In recent years, there has been an increase in the development of “intelligent buildings” and “smart buildings.” While there is no single definition for these terms, they are both used to describe structures that use technology to improve the efficiency of the building and the experience of the people inhabiting it.
An intelligent building is more efficient, sustainable, and comfortable than a traditional building. A smart building uses technology to collect data and uses that data to optimize its performance. All smart buildings are intelligent buildings, but not all intelligent buildings are smart buildings.
Some critical differences between intelligent and smart buildings are important to understand. In this article, we will explore 11 of these differences in detail.
1. They Are Designed With Different Goals in Mind
An intelligent building is a structure that uses data and technology to improve the efficiency of its operations. This can include using sensors to monitor traffic patterns and optimize the flow of people through the building or using data to improve the energy efficiency of the building.
On the other hand, a smart building takes things a step further by using data and technology to improve the efficiency of its operations and the experience of the people who use the building. This can include using data to personalize the environment of the building to the needs of the people using it or using technology to improve the safety and security of the building.
2. Smart Buildings Only Improve Specific Functions
Smart buildings have become a popular topic in the architectural and engineering world in recent years. These buildings improve specific functions, such as energy efficiency or connectivity. On the other hand, intelligent buildings take a more holistic approach. They aim to optimize all operations, including safety, security, comfort, and productivity.
While both smart and intelligent buildings can offer benefits, intelligent buildings are the more comprehensive solution. By integrating all systems and optimizing all functions, intelligent buildings can provide occupants with a more holistic and efficient experience.
So, which is better? Well, it depends on your specific needs and goals. A smart building is likely the way to go if you’re looking to improve a particular function. But an intelligent building is better if you want to optimize all operations.
3. Intelligent Buildings Are Designed From the Ground Up
Smart buildings are usually older structures that have been renovated to include features like energy-efficient lighting, automatic temperature control, and occupancy sensors. These buildings may also use Building Information Modeling (BIM) software to help manage maintenance and operations.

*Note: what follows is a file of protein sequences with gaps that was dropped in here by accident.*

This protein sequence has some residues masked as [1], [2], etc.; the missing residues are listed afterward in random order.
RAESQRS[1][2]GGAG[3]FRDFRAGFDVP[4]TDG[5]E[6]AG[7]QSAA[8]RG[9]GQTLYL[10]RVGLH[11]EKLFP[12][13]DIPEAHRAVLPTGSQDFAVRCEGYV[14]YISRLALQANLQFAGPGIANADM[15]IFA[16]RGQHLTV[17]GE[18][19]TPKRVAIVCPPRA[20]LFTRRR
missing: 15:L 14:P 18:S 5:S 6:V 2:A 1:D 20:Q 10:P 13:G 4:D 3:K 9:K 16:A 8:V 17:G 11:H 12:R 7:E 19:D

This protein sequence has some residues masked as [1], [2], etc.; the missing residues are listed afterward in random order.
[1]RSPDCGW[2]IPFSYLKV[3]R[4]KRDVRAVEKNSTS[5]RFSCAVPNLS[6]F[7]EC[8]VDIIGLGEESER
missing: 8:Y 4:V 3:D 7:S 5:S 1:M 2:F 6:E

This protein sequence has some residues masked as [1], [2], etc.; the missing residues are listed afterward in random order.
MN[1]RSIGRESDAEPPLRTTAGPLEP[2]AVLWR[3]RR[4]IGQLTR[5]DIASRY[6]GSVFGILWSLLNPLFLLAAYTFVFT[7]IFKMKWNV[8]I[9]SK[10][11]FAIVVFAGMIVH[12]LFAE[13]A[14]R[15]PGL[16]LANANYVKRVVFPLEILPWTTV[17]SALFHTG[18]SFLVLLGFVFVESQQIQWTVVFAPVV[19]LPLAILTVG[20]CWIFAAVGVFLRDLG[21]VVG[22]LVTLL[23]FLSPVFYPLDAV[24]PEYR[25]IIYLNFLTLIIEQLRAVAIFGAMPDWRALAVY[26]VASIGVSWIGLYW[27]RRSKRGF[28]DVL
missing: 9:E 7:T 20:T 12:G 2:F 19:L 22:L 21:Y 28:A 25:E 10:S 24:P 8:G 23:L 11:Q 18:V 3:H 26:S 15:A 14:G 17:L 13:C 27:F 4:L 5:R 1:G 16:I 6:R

On the other hand, intelligent buildings are designed with these types of systems built in from the start. In addition to being more energy-efficient, these buildings can also be more adaptable to the changing needs of their occupants. For example, an intelligent building might have floor plans that can be easily reconfigured to create more or less office space as needed.
Intelligent buildings also tend to be better equipped to handle things like power outages and extreme weather conditions. While a smart building has been retrofitted with new technology, an intelligent building has been designed from the ground up to take advantage of the latest advances.
4. Intelligent Buildings Use Data to Optimize Operations
Smart buildings use technology to improve the efficiency of their systems. In contrast, intelligent buildings use data and analytics to optimize performance. Smart buildings are usually equipped with energy management systems that use sensors to track occupancy and adjust heating, cooling, and lighting based on need.
These systems can also monitor weather conditions and make adjustments to the building to reduce energy consumption. In some cases, smart buildings even generate their own power using renewable energy sources like solar panels or wind turbines.
Intelligent buildings go one step further by using data and analytics to optimize performance. Building managers can use data from sensors and other sources to identify inefficiencies and make changes that improve comfort, safety, and energy efficiency.
For example, they might use data to identify how occupants use the space and make changes to the layout or amenities to improve satisfaction. Or they could use data from security cameras to identify potential security risks and take steps to mitigate them.
But data analytics doesn’t only play a part in the final result of an intelligent building—it’s also a key feature of their construction. Compiling data about worker performance and the environment lets construction managers improve worker safety, optimize resource utilization, and speed up the timeline.
5. Intelligent Buildings Use AI To Automate Decision-Making
Human operators make all the decisions in a smart building. They use sensors and data to gather information about the building and its occupants. Then they use their own judgment to decide how to keep the building running smoothly.
Many decision-making processes are automated using artificial intelligence (AI) in an intelligent building. AI can analyze data more quickly and accurately than humans, making decisions about things like heating, cooling, and lighting based on real-time conditions. This can save energy and money and make the building more comfortable for occupants.
This may seem like a slight distinction, but it can have a significant impact on the efficiency and safety of a building. Since there is no need for someone to constantly be monitoring the building. Intelligent buildings can also react quickly to environmental changes, such as a fire or a power outage.
While intelligent buildings have many advantages, they also come with some risks. Since they are making decisions on their own, there is the possibility that they could make the wrong decision. This could lead to a lot of damage, depending on the situation.
For this reason, many buildings employ the best of two worlds: an AI capable of making routinary decisions and a small staff that keeps an eye in case of emergency situations.
6. Intelligent Buildings Are Interconnected